People who know me well were shocked by just how dark 20/20 Vision is in places. The story reflects where I continue to be every time I turn on the news, tune into social media; Facebook-there’s a mixed blessing. One of my book reviews says we live at a time when people think they’ve done their bit simply by clicking on ‘like’. In a country where free education is available for all I’m aghast at the low level of some of the commentary there. Words are easy, the real challenge is to think, listen and act.

History tells us it is hard to hope, we will always snatch those resources to which we believe we are entitled. We can choose to take from those we think of as ‘different’ to preserve those we perceive as ‘our own’. What of fairness? What of love?

My next book has a working title: Border Control. That’s all I see coming now.

Sue Miller

Review: ‘Lost For Words’ by Stephanie Butland

Stephanie Butland’s third novel, Lost for Words, is being touted as a book lover’s dream book and I’m rather inclined to agree. Loveday Cardew works in a second-hand bookstore and prefers books to people. She has her favourite first lines tattooed on her body and an acerbic wit to keep people at bay.

Loveday is prickly to say the least but I, like several of the characters in this book, love her. The relationships between the characters are really intelligently written and are therefore totally believable. The attention to detail in this novel really adds to the story. I loved the scenes in which Loveday would discover notes in the margins of books or past treasures hidden in between the pages.

Stephanie Butland has created a compelling yarn, combining romance with deeper, darker questions and a well-drawn cast of characters that I was fully invested in. The flashbacks are skillfully woven into the present-day narrative to give the reader just enough information to keep them guessing.

I absolutely loved this book, for a bibliophile, it really has it all – performance poetry complete with original poems, relevant literary references everywhere you look in addition to characters to care about. It, like the bookshop, is utterly charming.

And as a Spotify fan, I’m thrilled to say there’s a playlist to listen to as you read. 

In the words of Shelley Harris: ‘I cried like a motherf***er.’

Vic x

Review: ‘High Force’ by LJ Ross

high-force

I was provided with a copy of this book in exchange for a fair and honest review.

I’ve encountered lots of people who are obsessed with LJ Ross’s DCI Ryan series – and the man himself. Having read ‘High Force’, I can understand why.

‘High Force’ may be the fifth DCI Ryan novel but don’t worry if you haven’t read the other books in the series, this novel can be read as a standalone.

Set in Newcastle, Northumberland and County Durham, ‘High Force’ follows DCI Ryan and his team as they track ‘The Hacker’, Ryan’s nemesis who has escaped from prison and appears intent on settling some old scores. Not content with having previously killed Ryan’s sister, ‘The Hacker’ has taken one of Ryan’s team hostage and continues to taunt him with a number of grisly murders.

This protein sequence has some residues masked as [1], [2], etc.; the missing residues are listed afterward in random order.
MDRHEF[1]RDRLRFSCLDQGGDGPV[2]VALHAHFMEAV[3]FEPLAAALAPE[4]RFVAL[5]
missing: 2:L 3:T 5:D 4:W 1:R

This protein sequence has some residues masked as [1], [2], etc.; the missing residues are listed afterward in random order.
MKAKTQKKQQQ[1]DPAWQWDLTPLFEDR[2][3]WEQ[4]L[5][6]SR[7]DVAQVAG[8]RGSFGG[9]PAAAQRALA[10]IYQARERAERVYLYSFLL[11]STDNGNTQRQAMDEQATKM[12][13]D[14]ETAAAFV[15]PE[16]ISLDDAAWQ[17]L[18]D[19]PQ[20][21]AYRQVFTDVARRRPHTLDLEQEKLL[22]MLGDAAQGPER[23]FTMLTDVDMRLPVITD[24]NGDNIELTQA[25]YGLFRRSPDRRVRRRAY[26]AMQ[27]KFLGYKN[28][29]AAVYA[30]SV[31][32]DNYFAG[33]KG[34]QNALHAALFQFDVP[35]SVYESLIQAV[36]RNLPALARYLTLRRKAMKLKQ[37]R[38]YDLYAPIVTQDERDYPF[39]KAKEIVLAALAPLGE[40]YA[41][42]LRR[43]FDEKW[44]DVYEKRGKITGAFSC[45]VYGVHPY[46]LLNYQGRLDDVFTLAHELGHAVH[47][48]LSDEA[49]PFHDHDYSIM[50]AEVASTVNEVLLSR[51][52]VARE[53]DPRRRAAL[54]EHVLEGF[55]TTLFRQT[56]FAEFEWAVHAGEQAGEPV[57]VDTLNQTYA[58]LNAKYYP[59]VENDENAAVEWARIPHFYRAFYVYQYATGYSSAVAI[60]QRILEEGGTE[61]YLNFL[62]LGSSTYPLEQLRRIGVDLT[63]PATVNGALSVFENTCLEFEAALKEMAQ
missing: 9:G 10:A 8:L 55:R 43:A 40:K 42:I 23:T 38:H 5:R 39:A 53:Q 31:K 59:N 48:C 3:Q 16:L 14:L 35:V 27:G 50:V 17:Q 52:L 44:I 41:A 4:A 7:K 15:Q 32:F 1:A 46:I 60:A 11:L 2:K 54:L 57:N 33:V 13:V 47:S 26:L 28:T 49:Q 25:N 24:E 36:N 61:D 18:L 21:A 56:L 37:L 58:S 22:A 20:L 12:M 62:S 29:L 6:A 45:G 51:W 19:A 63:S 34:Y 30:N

I really enjoyed this compelling narrative which combined police procedural with criminal psychology. LJ Ross evokes place very well and the dynamics between the characters make this a really believable novel that I didn’t want to put down.

I will definitely be reading more LJ Ross.

Vic x

I review my 2016

I really enjoy running the annual reviews, they get wonderful feedback from readers and it’s always a pleasure to spend time with the participants so thanks to everyone who’s taken part this year. Here’s to a wonderful 2017!

Victoria

In 2016, I have had some really cracking professional successes. Noir at the Bar is a real highlight for me, having run two in Newcastle and participated in ones in Harrogate and Edinburgh. I have Graham Smith and Jay Stringer to thank for encouraging me to set up the Newcastle chapter. Special thanks must also go to Jacky Collins – organiser of Newcastle Noir – for assisting me with the running of NatB NE. The turnout for the events in Newcastle has been fantastic and it’s really gathering great support, it’s a really wonderful thing to be involved in. I’m really looking forward to the next one on Wednesday, 22nd February.

My friend Luca introduces me

Elementary Writers continue to go from strength to strength. This year, we’ve released a book – Blood from the Quill – and a pamphlet – Wish You Were Here. We’ve also done performances for Burns Night, Heritage Open Days and Halloween. It is a pleasure to work with such talented writers.

The writers that I’ve worked with as a copy-editor this year have had some great success. I loved going to Chris Ord’s book launch for his excellent novel Becoming and it’s great to see that Nicole Helfrich’s book Descent to Hell has been released internationally. Similarly, it’s great to see Paul McDonagh and Graham Bain‘s books available to buy now.

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Oh, and I started working on my novel again. I’ve written more in the last three months than I have done in six years. That’s a pretty good feeling. The feedback I’ve had from performing extracts and sharing the work has been awesome and has really spurred me on to actually finish it. It’s not easy but I’m actually really enjoying spending time with the characters and delving deeper into their lives. A couple of weeks ago, Mike Cockburn of Sogno Ltd did a session with Elementary Writers on Myers-Briggs Personality Types and that’s given me a lot of food for thought.

Personally, I’ve also had one of the best years of my life. The Boy Wonder and I moved into our first house together in August and, on 14th November in Oman, he asked me to marry him! I honestly couldn’t be happier.

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It was a true thrill going to see my dad be awarded an MBE for services to welfare reform and charity. It was such a special day, going to Buckingham Palace with my parents and brother to see my dad’s hard work rewarded. I’ve never felt so proud in my life. We enjoyed a lovely afternoon tea at the Grosvenor Hotel in London afterwards.